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How fast can MySQL Process Data

MySQL Performance Blog - Wed, 09/04/2008 - 7:12pm

Reading Barons post about Kickfire Appliance and of course talking to them directly I learned a lot in their product is about beating data processing limitations of current systems.

This raises valid question how fast can MySQL process (filter) data using it current architecture ?
I decided to test the most simple case - what if we take the in memory table with very narrow row and run simple query which needs to do simple filtering - how many rows per second it will be able to do?

PLAIN TEXT SQL:
  1. CREATE TABLE `m` (
  2.   `i` int(11) NOT NULL
  3. ) ENGINE=MEMORY DEFAULT CHARSET=latin1
  4.  
  5. mysql> SELECT count(*) FROM m;
  6. +----------+
  7. | count(*) |
  8. +----------+
  9. |  1047684 |
  10. +----------+
  11. 1 row IN SET (0.00 sec)
  12.  
  13. mysql> SELECT count(*) FROM m WHERE i>0;
  14. +----------+
  15. | count(*) |
  16. +----------+
  17. |   349229 |
  18. +----------+
  19. 1 row IN SET (0.15 sec)

So we get 0.15 sec to scan about 1.000.000 rows which gives us peak filtering speed of about 7M rows/sec on this Intel(R) Xeon(R) CPU 5130 @ 2.00GHz CPU. This number is per core. In theory this box which has 4 cores should be able to do up to 4 times more, though in practice scaling factor is less of course.

Interesting enough if we get bigger table (so smaller portion of table will fit in CPU cache) the filtering speed stays about the same:

PLAIN TEXT SQL:
  1. mysql> SELECT count(*) FROM m3;
  2. +----------+
  3. | count(*) |
  4. +----------+
  5. | 10476840 |
  6. +----------+
  7. 1 row IN SET (0.00 sec)
  8.  
  9. mysql> SELECT count(*) FROM m3 WHERE i>0;
  10. +----------+
  11. | count(*) |
  12. +----------+
  13. |  3492290 |
  14. +----------+
  15. 1 row IN SET (1.49 sec)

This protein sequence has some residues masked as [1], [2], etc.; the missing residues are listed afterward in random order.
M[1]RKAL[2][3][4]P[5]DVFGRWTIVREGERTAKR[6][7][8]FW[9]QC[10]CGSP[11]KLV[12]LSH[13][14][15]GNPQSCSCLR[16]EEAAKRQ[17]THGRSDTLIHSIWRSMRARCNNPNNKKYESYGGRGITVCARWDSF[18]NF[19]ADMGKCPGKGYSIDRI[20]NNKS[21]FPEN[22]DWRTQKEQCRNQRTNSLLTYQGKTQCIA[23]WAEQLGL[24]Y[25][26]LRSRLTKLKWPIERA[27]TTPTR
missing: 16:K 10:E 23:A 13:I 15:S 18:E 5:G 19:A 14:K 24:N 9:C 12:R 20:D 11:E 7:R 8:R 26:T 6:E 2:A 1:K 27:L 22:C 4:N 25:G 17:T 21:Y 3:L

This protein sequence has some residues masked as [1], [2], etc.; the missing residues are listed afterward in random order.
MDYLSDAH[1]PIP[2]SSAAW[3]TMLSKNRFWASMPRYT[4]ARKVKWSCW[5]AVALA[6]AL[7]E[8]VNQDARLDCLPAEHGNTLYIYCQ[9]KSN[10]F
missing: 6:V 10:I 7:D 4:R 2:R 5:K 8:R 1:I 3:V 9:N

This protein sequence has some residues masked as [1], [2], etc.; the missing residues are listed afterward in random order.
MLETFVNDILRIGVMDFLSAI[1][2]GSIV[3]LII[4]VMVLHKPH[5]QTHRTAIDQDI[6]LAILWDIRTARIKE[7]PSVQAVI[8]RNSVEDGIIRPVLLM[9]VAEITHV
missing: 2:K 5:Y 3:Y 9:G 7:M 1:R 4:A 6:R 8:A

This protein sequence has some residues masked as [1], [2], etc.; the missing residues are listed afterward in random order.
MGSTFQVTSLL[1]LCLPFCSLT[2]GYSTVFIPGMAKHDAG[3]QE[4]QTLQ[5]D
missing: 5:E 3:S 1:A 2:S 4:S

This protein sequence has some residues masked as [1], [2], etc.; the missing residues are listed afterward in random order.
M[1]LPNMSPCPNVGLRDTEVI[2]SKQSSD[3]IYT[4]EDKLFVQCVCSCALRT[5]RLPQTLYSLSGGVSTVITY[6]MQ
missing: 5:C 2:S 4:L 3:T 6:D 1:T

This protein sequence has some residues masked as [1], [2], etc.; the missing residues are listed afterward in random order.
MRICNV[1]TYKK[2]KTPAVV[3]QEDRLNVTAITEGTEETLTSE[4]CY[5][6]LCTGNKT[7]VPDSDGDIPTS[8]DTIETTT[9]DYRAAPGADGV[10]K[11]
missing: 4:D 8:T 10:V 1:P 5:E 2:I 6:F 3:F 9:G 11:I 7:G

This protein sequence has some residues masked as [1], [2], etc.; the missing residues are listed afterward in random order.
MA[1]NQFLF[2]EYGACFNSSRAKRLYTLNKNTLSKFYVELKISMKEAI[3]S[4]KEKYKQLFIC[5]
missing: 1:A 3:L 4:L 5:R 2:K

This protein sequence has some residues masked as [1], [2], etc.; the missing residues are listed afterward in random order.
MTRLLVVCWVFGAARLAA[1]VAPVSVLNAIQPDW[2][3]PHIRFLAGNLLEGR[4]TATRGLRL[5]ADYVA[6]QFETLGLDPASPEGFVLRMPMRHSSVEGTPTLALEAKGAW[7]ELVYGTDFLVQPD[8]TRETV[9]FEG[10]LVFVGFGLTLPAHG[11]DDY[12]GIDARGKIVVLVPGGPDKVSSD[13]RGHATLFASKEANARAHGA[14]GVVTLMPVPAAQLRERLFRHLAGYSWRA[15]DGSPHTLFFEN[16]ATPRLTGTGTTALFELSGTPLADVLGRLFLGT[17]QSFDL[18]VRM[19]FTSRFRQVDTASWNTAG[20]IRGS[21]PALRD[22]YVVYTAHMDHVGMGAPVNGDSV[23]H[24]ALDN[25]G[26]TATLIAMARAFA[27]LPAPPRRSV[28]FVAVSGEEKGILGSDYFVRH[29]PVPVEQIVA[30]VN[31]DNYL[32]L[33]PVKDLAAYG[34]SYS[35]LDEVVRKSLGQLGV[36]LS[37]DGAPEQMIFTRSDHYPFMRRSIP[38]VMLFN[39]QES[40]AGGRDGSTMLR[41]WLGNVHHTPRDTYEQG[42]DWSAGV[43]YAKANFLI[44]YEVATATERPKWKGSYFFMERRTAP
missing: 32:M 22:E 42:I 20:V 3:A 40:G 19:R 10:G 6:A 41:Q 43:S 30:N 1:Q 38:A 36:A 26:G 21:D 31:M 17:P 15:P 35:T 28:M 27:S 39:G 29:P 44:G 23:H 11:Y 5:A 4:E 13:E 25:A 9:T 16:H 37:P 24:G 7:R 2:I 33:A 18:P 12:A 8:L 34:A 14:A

To check completely in-cache scenario I created a table with just 10000 rows and wrote little stored procedure to make timing easier:

PLAIN TEXT SQL:
  1. mysql> DELIMITER //
  2. mysql> CREATE PROCEDURE test_read(pl INT)
  3.     -> BEGIN
  4.     -> DECLARE t INT;
  5.     -> SET @x = 0;
  6.     -> REPEAT SET @x = @x + 1;
  7.     -> SELECT COUNT(*) FROM m1 WHERE i>0 INTO t;
  8.     -> UNTIL @x> pl
  9.     -> END REPEAT;
  10.     -> END;
  11.     -> //
  12. Query OK, 0 rows affected (0.00 sec)
  13.  
  14. mysql> DELIMITER ;
  15.  
  16. mysql> call test_read(1000);
  17. Query OK, 0 rows affected (1.37 sec)

So we can get 10Mil rows filtered in 1.37 sec giving us again a bit over 7M rows/sec.

This CPU is 2Ghz so we get some 280 CPU Cycles per filtered row, which is not that bad considering abstraction of storage engine which requires "row by row" processing which means function calls for each row.

Lets see if we do some row function on those 10.000.000 rows (to keep it simple)
(In reality I did multiple runs to get accurate results, but I show only one here)

PLAIN TEXT SQL:
  1. mysql> SELECT sum(i) FROM m3;
  2. +---------+
  3. | sum(i)  |
  4. +---------+
  5. | 3492290 |
  6. +---------+
  7. 1 row IN SET (1.86 sec)
  8.  
  9. mysql> SELECT avg(i) FROM m3;
  10. +--------+
  11. | avg(i) |
  12. +--------+
  13. | 0.3333 |
  14. +--------+
  15. 1 row IN SET (1.97 sec)
  16.  
  17. mysql> SELECT avg(i+sqrt(i+1)+abs(i)) FROM m3;
  18. +-------------------------+
  19. | avg(i+sqrt(i+1)+abs(i)) |
  20. +-------------------------+
  21. |         1.8047401583918 |
  22. +-------------------------+
  23. 1 row IN SET (2.56 sec)

So as you see as we add some math the row scan speed is significantly affected.

I also decided to see how longer rows affect performance and created the following table:

PLAIN TEXT SQL:
  1. CREATE TABLE `m4` (
  2.   `c` char(128) NOT NULL
  3. ) ENGINE=MEMORY DEFAULT CHARSET=latin1
  4. mysql> SHOW TABLE STATUS LIKE "m4" \G
  5. *************************** 1. row ***************************
  6.            Name: m4
  7.          Engine: MEMORY
  8.         Version: 10
  9.      Row_format: Fixed
  10.            Rows: 5000000
  11.  Avg_row_length: 129
  12.     Data_length: 685609952
  13. Max_data_length: 948528873
  14.    Index_length: 0
  15.       Data_free: 0
  16.  AUTO_INCREMENT: NULL
  17.     Create_time: NULL
  18.     Update_time: NULL
  19.      Check_time: NULL
  20.       Collation: latin1_swedish_ci
  21.        Checksum: NULL
  22.  Create_options:
  23.         Comment:
  24. 1 row IN SET (0.00 sec)
  25.  
  26. mysql> SELECT count(*) FROM m4 WHERE c>"a";
  27. +----------+
  28. | count(*) |
  29. +----------+
  30. |        0 |
  31. +----------+
  32. 1 row IN SET (1.16 sec)

So with a bit longer rows we instantly get 4.3M rows per second. And now if we look at the memory amount consumed by table we can see the filtering speed is about 600MB/sec which is surely small fraction of what memory bus capacity of this system can deliver.

Entry posted by peter | No comment

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